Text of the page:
Florida Gov. Ron DeSantis mobilized the state National Guard Friday to help local officials manage the huge flow of Cuban migrants arriving in the Keys.
DeSantis issued an executive order to activate the National Guard and direct state law enforcement agencies to support the Keys in response to the arrival of some 700 immigrants — mostly Cubans — just over New Year’s weekend alone.
In a statement, the governor criticized President Joe Biden and the federal government’s immigration policies and its response to the arrival of migrants in the Keys.
In his text, the governor did not mention the announcement by the Biden administration on Thursday about a new policy to start sending back Cubans, Haitians and Nicaraguans who cross the southern border illegally, as it already does with Venezuelans. The federal government also said it would offer parole to up to 30,000 people from those four countries a month if they apply online, pay for their plane ticket and find a financial sponsor.
Some immigrant rights activists said the new policy could make things worse in Florida. Ramón Raúl Sánchez, of the Cuban-American group Movimiento Democracia, said even more Cubans could risk their lives by going to sea to reach the United States, instead of flying to Central America and arriving by land at the Texas border.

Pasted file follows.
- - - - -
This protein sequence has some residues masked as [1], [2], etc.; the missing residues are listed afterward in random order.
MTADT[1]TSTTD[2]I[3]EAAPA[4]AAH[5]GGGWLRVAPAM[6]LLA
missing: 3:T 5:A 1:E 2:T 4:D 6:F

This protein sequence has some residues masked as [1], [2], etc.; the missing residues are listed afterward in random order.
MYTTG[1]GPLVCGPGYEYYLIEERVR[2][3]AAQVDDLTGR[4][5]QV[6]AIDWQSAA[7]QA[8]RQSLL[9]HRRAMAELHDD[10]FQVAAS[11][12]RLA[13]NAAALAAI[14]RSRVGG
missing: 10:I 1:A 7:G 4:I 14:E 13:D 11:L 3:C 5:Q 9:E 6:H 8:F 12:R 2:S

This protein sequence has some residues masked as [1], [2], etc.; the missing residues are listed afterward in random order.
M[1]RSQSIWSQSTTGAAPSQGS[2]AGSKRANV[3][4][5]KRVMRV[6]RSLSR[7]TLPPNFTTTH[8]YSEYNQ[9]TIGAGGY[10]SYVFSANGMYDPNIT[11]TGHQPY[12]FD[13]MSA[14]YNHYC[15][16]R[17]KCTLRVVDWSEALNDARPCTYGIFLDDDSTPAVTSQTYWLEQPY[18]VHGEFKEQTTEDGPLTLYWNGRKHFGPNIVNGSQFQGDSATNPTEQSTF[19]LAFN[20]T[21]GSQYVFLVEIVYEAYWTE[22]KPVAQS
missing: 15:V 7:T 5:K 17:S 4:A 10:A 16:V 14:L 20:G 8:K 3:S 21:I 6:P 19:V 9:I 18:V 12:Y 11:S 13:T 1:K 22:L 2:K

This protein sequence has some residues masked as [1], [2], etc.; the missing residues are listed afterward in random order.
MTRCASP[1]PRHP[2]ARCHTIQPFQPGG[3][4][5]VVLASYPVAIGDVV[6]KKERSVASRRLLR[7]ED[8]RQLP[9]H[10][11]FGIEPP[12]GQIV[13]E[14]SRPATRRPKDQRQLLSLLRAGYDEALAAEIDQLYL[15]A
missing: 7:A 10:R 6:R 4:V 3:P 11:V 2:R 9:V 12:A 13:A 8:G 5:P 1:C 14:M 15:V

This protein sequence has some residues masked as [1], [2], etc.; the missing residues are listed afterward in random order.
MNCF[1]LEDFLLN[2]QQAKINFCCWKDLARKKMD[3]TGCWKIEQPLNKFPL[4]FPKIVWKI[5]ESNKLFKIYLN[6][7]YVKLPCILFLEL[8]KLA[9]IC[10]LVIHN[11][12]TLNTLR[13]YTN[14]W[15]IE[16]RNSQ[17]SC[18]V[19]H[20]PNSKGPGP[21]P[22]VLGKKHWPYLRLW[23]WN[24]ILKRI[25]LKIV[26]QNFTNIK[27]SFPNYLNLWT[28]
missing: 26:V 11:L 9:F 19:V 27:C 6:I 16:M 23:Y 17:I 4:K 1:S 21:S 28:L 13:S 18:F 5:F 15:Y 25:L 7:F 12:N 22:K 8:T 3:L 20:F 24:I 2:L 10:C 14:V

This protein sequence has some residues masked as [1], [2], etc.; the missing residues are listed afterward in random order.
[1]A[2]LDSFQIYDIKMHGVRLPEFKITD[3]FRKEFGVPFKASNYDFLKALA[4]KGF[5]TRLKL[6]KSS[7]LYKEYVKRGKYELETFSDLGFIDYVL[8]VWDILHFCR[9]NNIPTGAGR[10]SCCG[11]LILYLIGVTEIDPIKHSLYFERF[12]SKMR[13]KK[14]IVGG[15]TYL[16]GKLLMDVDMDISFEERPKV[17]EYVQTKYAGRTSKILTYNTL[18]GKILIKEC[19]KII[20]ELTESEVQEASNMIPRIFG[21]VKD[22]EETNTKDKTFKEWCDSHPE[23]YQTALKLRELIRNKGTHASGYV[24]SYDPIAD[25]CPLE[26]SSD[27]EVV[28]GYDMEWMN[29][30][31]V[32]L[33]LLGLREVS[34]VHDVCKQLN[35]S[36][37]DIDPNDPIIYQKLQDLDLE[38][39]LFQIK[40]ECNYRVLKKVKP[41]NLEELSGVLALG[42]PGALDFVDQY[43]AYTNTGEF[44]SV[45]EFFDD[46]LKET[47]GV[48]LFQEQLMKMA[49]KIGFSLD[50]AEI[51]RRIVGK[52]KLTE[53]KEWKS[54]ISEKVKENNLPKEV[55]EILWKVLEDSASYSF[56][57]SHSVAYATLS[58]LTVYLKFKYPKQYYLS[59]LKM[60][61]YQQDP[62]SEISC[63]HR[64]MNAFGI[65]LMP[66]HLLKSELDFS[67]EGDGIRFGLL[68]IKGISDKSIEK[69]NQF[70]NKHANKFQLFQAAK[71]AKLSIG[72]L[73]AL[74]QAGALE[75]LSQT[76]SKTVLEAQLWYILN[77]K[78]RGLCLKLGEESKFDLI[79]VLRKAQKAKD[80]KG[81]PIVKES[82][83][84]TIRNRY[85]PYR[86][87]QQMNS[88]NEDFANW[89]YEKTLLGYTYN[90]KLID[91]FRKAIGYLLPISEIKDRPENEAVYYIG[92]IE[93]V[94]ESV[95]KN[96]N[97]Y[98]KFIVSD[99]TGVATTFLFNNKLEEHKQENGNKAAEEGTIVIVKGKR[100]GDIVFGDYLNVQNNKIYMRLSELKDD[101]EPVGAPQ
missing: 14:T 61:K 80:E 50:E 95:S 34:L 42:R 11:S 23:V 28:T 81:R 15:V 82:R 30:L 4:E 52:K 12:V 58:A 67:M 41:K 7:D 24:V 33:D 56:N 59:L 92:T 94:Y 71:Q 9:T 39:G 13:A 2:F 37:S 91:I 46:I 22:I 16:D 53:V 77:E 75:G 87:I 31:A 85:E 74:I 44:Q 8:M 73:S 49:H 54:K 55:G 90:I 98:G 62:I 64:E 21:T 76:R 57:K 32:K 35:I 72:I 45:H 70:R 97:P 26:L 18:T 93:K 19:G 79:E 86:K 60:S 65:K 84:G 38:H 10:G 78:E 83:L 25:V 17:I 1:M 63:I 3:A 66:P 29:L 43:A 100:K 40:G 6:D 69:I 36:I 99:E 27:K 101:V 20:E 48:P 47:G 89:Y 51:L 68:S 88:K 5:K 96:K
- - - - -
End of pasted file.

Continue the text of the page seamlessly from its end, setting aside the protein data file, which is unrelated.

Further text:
Blas Nuñez Neto, acting undersecretary for Border and Immigration Policy at the Department of Homeland Security, said the new program could encourage Cubans not to come illegally by sea.
He said Cubans might do better if they apply under the new parole program announced Thursday, because that would give them a possible path to residency that they might not otherwise get.
“Don’t risk your life at sea” because there are “much better options” under the new program, he said.
DeSantis said Florida will deploy planes, helicopters and marine patrols to the area “to support waterborne interdictions and ensure the safety of migrants trying to reach Florida through the Florida Straits.”
More than 4,400 migrants, mostly Cuban and some Haitian, have arrived by boat in Florida since August, as those two countries are experiencing deepening political and economic crises. Since Washington and Havana do not have diplomatic relations, it is problematic for the US government to send Cubans back to their country once they arrive in Florida.
Those who are detained at sea are returned, since Cuba does accept them. Nearly 8,000 Cubans and Haitians have been intercepted since August, about 50 a day compared to 17 a day in the 2021-2022 fiscal year and just two a day during the 2020-2021 fiscal year. Officials said at least 65 migrants have died at sea since August.
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